SINGAPORE: Wakaf Haji Pitchay Meerah Hussain, a Muslim charitable endowment originally located in Geylang, is being used in line with the intention of the person who bequeathed it, said the Islamic Religious Council of Singapore (MUIS) on Monday (Jun 21).
MUIS was responding to allegations that the wakaf, which was intended to be used as a madrasah, was being "mismanaged" and that a Chinese temple was now located on the property.
A wakaf is a voluntary charitable endowment made in the form of cash or property. It is made by Muslims for religious purposes and allows the perpetual use of the asset for charity, according to MUIS' website.
Under the Administration of Muslim Law Act, MUIS administers all wakaf in Singapore to ensure that the assets "remain viable and maximise returns for the intended beneficiaries", said the council in a media statement. It does so under the advice of the Fatwa Committee.
MIGRATION TO BEACH ROAD
Wakaf Haji Pitchay Meerah Hussain comprised a property at No 5 Lorong 9 Geylang that the bequeather intended to be used as a madrasah, said MUIS.
However, "the original property had been in a dilapidated state and was not generating any income to fulfil the Wakaf's original intent", said the council.
In 2002, MUIS therefore migrated the wakaf to a 999-year leasehold property at 11 Beach Road. Crasco Building, a commercial building containing offices, is located at this address.
"MUIS assessed that this would be the best and closest alternative to fulfilling the wishes of the wakif (bequeather), given that the original property could no longer be used as a madrasah," said the council.
"MUIS was of the view that if left in its original condition and location, the wakif's intent for making the wakaf could not be achieved."
A check on MUIS' website showed that a total of 43 wakaf, including Wakaf Haji Pitchay Meerah Hussain, have been migrated to 11 Beach Road.
DISBURSEMENTS IN LINE WITH "ORIGINAL INTENTION"
Guidance on the permissibility of asset migration and wakaf redevelopment to achieve the objectives of the endowment were given by the Fatwa Committee in 1985, said MUIS.
The council added that asset migration, known as "istibdal wakaf", is also practised in other Muslim countries.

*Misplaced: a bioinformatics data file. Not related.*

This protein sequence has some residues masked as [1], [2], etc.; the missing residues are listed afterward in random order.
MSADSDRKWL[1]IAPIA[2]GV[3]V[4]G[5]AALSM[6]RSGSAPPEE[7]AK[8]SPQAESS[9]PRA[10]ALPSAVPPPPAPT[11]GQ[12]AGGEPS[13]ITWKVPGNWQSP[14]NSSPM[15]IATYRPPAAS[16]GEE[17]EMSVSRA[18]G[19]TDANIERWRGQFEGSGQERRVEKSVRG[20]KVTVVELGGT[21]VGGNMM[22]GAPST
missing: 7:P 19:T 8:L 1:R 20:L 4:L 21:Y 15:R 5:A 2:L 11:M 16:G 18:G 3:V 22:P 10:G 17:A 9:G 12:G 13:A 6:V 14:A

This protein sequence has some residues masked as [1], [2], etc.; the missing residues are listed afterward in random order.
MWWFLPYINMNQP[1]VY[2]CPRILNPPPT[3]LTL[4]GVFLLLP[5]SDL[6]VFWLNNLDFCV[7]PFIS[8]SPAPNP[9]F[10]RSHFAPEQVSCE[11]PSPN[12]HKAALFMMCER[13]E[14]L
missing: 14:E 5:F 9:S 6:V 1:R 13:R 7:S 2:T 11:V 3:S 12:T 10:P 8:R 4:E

"As a result, the value of a number of these wakaf has been enhanced, including the Wakaf Bencoolen development, the Red House, Alias Villas as well as 11 Beach Road.
"MUIS has also been able to substantially increase disbursements to beneficiaries," said the council.
The returns are publicised at MUIS' annual wakaf disbursement ceremony and published in its annual report, it added.
Since the migration of Wakaf Haji Pitchay Meerah Hussain to 11 Beach Road, MUIS has disbursed the yield from the wakaf to full-time madrasah "in line with the original intention of the wakif", said the council.
More than S$200,000 has been disbursed to Madrasah Al-Maarif, Madrasah Alsagoff and Madrasah Wak Tanjong over the past seven years, said MUIS.
GREAT-GRANDSON "SAD AND ANGRY"
MUIS said it had been made aware of reports about the management of Wakaf Haji Pitchay Meerah Hussain.
It referred to a Facebook post written by user Mohamed Ismail Ismail in the group Suara Melayu Singapura on Jun 18.
Mr Ismail, who referred to the bequeather as his great-grandfather, wrote in the post that the wakaf property was "mismanaged" by MUIS.
"I'm very sad and angry," he wrote.
Mr Ismail's post contained a screenshot of a Substack newsletter published on Jun 16 by an author named Murray Hunter. It featured a photo of a Chinese temple captioned "Geylang Road Lorong 9 No 5".
The screengrab of the newsletter read: "The intention of the Haji Pitchay Meerah Hussain Wakaf was to fund an Islamic school, they got a Chinese temple instead."
CNA has contacted Mr Ismail for comment.
MUIS said it was reaching out to the surviving members of the bequeather's family "to reassure them that the wakif's wishes are being respected and that the broader intention behind the creation of the wakaf continues to be fulfilled".